The controversial Olympia Hills housing project is back for review and possible approval
(Michael Mangum | Special to the Tribune) A tree planting ceremony sits in front of a vast wheat field at the site of the proposed Olympia Hills development project in Herriman, UT on Saturday, June 22, 2019. The event celebrated the proposed Bastian Agricultural Center as part of the proposed development of the land.
The controversial Olympia Hills housing project proposed near Herriman is back for review and possible approval by Salt Lake County.
County officials announced Thursday they were releasing a host of documents tied to the second application by developer Doug Young to build the 933-acre, high-density residential and commercial development
— in advance of public hearings now scheduled for Jan. 14 at 6 p.m. and Jan. 28 at 4 p.m.
Those meetings will be held in County Council chambers at the Salt Lake County Government Center, 2001 South State Street.
“We are releasing the information well in advance of the public hearings in order to give the public ample time to review and ask questions regarding this application,” Salt Lake County Mayor Jenny Wilson said in a statement.
Thousands of pages of new traffic study documents, design standards and reviews of the project’s compatibility with the region, its open space, strategy on affordable housing and more can now be found at olympiahillsrezone.com
Many residents of cities in the southwest portion of Salt Lake County are wary of Olympia Hills and its potential impact on public schools, water supplies and already-congested roads serving the region.
An earlier and more dense version of the massive development — expected to add up to 8,765 new dwellings and related buildings on what is currently farmland just west of Herriman — was approved in 2018, only to be vetoed by then-County Mayor Ben McAdams in the face of public opposition.
Young submitted a revised application in June,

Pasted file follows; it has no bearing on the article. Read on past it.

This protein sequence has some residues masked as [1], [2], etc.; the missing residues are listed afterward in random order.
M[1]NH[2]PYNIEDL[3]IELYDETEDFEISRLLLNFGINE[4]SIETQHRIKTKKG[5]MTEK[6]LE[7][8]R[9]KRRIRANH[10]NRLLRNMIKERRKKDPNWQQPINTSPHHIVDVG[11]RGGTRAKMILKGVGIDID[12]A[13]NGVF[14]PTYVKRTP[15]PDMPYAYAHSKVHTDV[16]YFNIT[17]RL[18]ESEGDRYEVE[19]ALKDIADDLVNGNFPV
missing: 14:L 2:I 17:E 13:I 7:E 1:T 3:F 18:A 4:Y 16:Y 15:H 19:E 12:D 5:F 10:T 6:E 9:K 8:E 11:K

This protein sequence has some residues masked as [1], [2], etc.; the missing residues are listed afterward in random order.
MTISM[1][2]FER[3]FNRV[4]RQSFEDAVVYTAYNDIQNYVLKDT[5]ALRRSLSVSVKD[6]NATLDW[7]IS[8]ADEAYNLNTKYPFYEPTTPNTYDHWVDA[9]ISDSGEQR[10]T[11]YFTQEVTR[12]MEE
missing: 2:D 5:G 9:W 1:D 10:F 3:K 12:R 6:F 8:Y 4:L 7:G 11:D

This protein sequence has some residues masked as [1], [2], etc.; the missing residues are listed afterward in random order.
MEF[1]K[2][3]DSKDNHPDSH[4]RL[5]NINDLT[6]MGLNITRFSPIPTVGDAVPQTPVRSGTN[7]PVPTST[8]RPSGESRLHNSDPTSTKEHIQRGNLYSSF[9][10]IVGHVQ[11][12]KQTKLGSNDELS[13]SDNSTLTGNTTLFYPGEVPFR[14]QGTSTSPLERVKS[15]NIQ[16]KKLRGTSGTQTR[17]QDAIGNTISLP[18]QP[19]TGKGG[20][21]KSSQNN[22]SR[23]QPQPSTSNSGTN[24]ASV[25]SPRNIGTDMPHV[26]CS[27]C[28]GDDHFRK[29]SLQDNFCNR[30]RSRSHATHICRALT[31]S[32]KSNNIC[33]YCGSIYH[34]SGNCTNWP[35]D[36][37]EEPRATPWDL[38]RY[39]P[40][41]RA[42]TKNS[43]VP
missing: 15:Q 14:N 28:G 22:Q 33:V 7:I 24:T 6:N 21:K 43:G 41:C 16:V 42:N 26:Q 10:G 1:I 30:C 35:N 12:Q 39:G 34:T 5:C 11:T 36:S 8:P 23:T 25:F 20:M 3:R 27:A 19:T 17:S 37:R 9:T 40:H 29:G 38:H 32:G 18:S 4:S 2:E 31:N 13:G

proposing to build an estimated 6,300 single-family homes, townhomes, apartments and other dwellings
spread over the same area, along with shops, offices and other commercial buildings.
Young, who is seeking to have the land in question rezoned from agricultural and industrial uses to allow for a planned community, did not immediately respond Thursday to an inquiry seeking comment.
But in a statement issued Wednesday, Young noted that changes to the project had slashed the number of homes by a third and deployed a revised and expanded study of traffic in the region.
The developer said he had also secured an agreement with Jordan School District on setting aside several parcels in Olympia Hills for new public schools “to serve the community, as needs are determined.”
Justin Swain, an organizer with a group called Herriman for Responsible Growth, which opposed the first Olympia Hills proposal, said members were monitoring the new application closely. The group has also sought to meet with the County Council on the project’s new details separate from January’s hearings, he said.
Ryan Perry, the county’s director of regional planning and transportation, said that in its latest approach to Olympia Hills, the county has imposed robust design standards, setting specific rules on streets, parks, open space and building designs.
“These are requirements that will definitely shape the community and add a lot more definition to what happens,” Perry said.
The county is also requiring Young to construct and pay for all required traffic improvements inside the project, Perry said — as well as pay a share of costs for road upgrades needed elsewhere in the county.
“This is not typical,” he said.
The county is also requiring that Olympia Hills dedicate five acres of park land per 1,000 residents. At least 20% of the entire 933 acres must be be dedicated to open space, including a 50-acre regional park, four 10-acre community parks and a park within a quarter-mile of every home in the project.
Young has also promised to set aside 100 acres in Olympia Hills for a new teaching facility run by Utah State University, to be dubbed the Bastian Agricultural Center,
after longtime residents Elmer and Margaret Bastian, who farmed the area for generations.